Brothers in Arms: Hell's Highway
For: PlayStation 3, Xbox 360
Genre: Action, Shooter, Tactical, Warfare
ESRB Rating: Mature (17+)
Brothers in Arms: Hell's Highway
Once you get past the clichéd premise, you find that shooting isn't actually the main attraction of Brothers in Arms: Hell's Highway. Shooting is at the top of the to-do list, sure, but there's much more to it, too.
At heart, Hell's Highway is a game of warfare tactics. Whereas many war-themed first-person shooters simply have you playing as either a lowly grunt earning his stripes or a superhuman one-man-army, busting down doors and killing bad guys on a quest from A to B, here, as with previous Brothers in Arms games, you're a door killing, bad-guy-busting man of war who's also in command of various squads of soldiers that you use as the means to accomplish those ends.
As such, your job is not so much a series of linear rampages through epic, scripted sequences, but instead at play in a big, sprawling chunk of real estate -- a surprisingly vibrant and colorful French countryside --, ordering your assault team (using the left trigger to direct them and issue attack orders) to provide suppression fire while your bazooka team moves into cover and takes out a machine gunner in a bell tower, things like that.
Granted, you still have to do most of the running and gunning down of key targets (your AI buddies are great at providing cover fire, not so great at taking out enemies behind cover; that's your job, obviously), but it plays out much more like a good war movie in which you're both the director and the star of the show. This is further facilitated by the ability to switch into the third-person perspective to better manipulate the "big picture," pardon the pun. At that point, mind you, the overlay menus do pop the illusion as they're a little cumbersome, but oh well.
Fortunately, Hell's Highway also plays a little slower than you might be used to, with computer controlled enemies actually going about their business no matter when you might happen upon them (as opposed to sitting at the top of a staircase waiting for your arrival, seemingly all their life), then reacting intelligently, taking cover and/or rallying the troops.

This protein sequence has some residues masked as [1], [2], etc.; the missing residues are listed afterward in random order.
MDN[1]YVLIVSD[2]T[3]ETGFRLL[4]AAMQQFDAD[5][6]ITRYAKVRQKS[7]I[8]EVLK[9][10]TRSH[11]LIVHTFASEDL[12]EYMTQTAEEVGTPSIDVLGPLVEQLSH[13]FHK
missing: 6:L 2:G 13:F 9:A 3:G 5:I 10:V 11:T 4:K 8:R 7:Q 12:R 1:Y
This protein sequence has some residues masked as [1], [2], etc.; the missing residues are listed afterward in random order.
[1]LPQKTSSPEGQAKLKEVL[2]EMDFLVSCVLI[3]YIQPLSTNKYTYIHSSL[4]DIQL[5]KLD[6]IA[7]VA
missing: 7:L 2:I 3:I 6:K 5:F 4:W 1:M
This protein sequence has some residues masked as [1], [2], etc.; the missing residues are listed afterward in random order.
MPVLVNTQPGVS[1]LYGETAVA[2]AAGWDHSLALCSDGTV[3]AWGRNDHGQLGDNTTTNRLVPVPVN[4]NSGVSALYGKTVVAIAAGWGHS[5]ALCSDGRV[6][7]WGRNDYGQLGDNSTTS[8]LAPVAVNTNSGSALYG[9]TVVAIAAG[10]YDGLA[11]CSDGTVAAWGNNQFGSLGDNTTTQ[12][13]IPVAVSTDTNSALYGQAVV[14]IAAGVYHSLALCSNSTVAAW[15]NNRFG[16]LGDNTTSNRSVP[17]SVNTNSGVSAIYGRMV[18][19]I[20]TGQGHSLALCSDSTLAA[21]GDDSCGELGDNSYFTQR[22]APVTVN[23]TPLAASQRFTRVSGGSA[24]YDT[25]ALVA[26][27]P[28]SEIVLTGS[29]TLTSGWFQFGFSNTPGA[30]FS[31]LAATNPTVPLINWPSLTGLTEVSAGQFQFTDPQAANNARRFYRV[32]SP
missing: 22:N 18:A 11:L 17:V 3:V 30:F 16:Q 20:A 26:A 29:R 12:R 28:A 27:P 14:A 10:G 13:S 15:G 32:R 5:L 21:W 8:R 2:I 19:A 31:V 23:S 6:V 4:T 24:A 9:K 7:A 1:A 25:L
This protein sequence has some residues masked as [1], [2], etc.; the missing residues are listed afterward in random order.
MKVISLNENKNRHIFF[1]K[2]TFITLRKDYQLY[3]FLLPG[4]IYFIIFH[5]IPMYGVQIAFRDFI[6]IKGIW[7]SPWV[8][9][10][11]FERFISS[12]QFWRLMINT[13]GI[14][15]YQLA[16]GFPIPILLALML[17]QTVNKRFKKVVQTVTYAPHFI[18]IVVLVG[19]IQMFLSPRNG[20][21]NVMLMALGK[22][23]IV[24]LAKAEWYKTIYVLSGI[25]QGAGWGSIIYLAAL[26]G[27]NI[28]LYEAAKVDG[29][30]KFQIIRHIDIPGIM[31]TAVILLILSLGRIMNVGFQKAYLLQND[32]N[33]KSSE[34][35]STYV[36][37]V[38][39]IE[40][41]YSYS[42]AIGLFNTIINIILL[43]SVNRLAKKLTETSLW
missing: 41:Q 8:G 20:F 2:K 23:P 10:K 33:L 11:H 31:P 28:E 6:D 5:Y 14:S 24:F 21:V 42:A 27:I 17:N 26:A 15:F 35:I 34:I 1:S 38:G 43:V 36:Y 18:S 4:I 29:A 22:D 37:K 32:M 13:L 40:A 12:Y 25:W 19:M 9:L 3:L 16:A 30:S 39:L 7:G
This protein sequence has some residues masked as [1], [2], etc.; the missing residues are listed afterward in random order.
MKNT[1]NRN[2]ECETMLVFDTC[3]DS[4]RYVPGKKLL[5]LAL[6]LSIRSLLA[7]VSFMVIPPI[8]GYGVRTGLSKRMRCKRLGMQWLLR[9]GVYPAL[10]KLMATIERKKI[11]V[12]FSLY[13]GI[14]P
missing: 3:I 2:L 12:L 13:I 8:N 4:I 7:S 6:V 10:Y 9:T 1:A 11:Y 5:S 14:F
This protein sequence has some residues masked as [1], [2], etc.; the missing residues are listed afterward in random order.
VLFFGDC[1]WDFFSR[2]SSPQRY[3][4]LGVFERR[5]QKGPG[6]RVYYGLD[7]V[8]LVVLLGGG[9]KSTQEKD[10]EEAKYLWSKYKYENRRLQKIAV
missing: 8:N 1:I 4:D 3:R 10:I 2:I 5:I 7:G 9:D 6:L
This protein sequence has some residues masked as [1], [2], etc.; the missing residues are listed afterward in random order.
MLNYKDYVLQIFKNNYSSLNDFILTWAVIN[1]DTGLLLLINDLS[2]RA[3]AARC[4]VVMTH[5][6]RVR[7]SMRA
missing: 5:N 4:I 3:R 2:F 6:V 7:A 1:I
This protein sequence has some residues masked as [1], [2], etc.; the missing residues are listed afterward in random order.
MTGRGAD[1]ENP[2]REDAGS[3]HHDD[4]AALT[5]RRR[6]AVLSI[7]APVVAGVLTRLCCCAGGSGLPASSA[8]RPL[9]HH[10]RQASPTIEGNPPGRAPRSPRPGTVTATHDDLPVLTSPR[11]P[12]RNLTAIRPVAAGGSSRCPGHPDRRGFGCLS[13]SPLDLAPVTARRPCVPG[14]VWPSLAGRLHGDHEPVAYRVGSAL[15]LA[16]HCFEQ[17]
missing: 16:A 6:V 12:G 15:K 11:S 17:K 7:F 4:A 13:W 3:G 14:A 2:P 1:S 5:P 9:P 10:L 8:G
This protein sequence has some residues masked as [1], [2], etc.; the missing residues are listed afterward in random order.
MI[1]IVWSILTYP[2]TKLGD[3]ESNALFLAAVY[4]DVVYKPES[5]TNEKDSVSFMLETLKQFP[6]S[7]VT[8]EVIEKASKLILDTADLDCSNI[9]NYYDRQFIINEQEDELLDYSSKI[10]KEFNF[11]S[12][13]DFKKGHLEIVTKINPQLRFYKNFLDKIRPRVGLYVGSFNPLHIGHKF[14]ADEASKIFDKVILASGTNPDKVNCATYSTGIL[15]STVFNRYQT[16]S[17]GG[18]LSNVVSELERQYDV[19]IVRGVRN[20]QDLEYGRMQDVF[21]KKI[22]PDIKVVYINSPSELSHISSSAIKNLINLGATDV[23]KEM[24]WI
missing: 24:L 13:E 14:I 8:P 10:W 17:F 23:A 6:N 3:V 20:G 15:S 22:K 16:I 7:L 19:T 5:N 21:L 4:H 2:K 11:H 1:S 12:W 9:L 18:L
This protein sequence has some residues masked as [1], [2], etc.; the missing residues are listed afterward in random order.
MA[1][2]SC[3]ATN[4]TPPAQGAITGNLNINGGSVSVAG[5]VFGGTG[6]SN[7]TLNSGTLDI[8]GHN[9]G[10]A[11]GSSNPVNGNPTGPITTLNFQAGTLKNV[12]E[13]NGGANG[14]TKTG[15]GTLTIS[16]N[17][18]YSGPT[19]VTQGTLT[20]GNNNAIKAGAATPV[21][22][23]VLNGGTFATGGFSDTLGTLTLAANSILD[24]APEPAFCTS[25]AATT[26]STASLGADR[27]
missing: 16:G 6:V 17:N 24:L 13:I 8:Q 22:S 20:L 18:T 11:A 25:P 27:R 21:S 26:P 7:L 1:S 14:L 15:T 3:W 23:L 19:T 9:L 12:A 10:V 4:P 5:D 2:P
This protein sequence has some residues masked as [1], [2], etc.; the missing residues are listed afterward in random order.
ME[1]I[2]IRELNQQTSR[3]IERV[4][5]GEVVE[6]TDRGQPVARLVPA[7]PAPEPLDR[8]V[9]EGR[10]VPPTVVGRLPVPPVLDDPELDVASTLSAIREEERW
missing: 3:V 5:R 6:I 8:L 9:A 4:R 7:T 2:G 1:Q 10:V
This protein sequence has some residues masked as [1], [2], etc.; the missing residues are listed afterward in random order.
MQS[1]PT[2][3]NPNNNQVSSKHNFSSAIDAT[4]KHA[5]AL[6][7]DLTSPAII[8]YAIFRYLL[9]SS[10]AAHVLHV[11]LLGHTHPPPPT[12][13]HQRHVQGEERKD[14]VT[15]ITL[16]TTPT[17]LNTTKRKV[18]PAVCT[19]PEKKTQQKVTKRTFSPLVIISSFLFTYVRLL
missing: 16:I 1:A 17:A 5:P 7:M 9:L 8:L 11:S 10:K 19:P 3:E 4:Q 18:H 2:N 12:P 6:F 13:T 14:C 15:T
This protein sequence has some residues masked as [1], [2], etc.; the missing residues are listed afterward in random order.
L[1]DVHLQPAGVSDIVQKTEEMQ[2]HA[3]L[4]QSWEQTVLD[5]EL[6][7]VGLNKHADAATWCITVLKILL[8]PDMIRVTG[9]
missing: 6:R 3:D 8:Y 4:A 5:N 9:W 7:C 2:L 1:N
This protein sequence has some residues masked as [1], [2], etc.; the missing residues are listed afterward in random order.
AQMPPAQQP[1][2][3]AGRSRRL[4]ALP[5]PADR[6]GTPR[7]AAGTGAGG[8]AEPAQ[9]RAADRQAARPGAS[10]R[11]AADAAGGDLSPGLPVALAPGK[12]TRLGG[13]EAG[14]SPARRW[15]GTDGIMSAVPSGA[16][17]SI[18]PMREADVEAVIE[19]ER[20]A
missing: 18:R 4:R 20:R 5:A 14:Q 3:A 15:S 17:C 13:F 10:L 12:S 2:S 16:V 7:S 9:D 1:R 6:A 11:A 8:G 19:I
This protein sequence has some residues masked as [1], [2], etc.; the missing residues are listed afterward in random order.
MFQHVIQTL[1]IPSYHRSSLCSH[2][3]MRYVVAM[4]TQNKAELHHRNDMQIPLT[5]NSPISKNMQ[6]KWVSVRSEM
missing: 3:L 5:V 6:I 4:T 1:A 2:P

As for the actual story being told in this epic microcosm of The Big One, well, good luck trying to follow it. The Hell's Highway tale is told in a convoluted series of flashbacks that serve to flesh out the same story told from other angles in the previous two Brother's in Arms games. If you haven't played those or simply can't remember what happened, well, just sit back and enjoy the narrative's amazing cinematics, nod and smile knowingly. It doesn't actually matter.
As a somewhat cerebral, more methodized take on first-person-shooters, Hell's Highway also makes for a meatier, online multiplayer game that seems to be attracting players more mature than your average teen-angst-addled, comp-courageous shooters and showboaters, which is nice.
Either way, though occasionally flawed and sometimes unwieldy, Brothers in Arms: Hell's Highway is certainly a solid squad-based shooter, and the fact that there aren't that many of this sub-genre shooter ilk out there makes it a tantalizing stray form the norm.
Brothers in Arms: Hell's Highway TIP: In the Options menu of Brothers in Arms: Hell's Highway, enter 4V35JZHQD6 as a code to activate a Kilroy detector, which alerts you when a Kilroy (collectable goody) is nearby.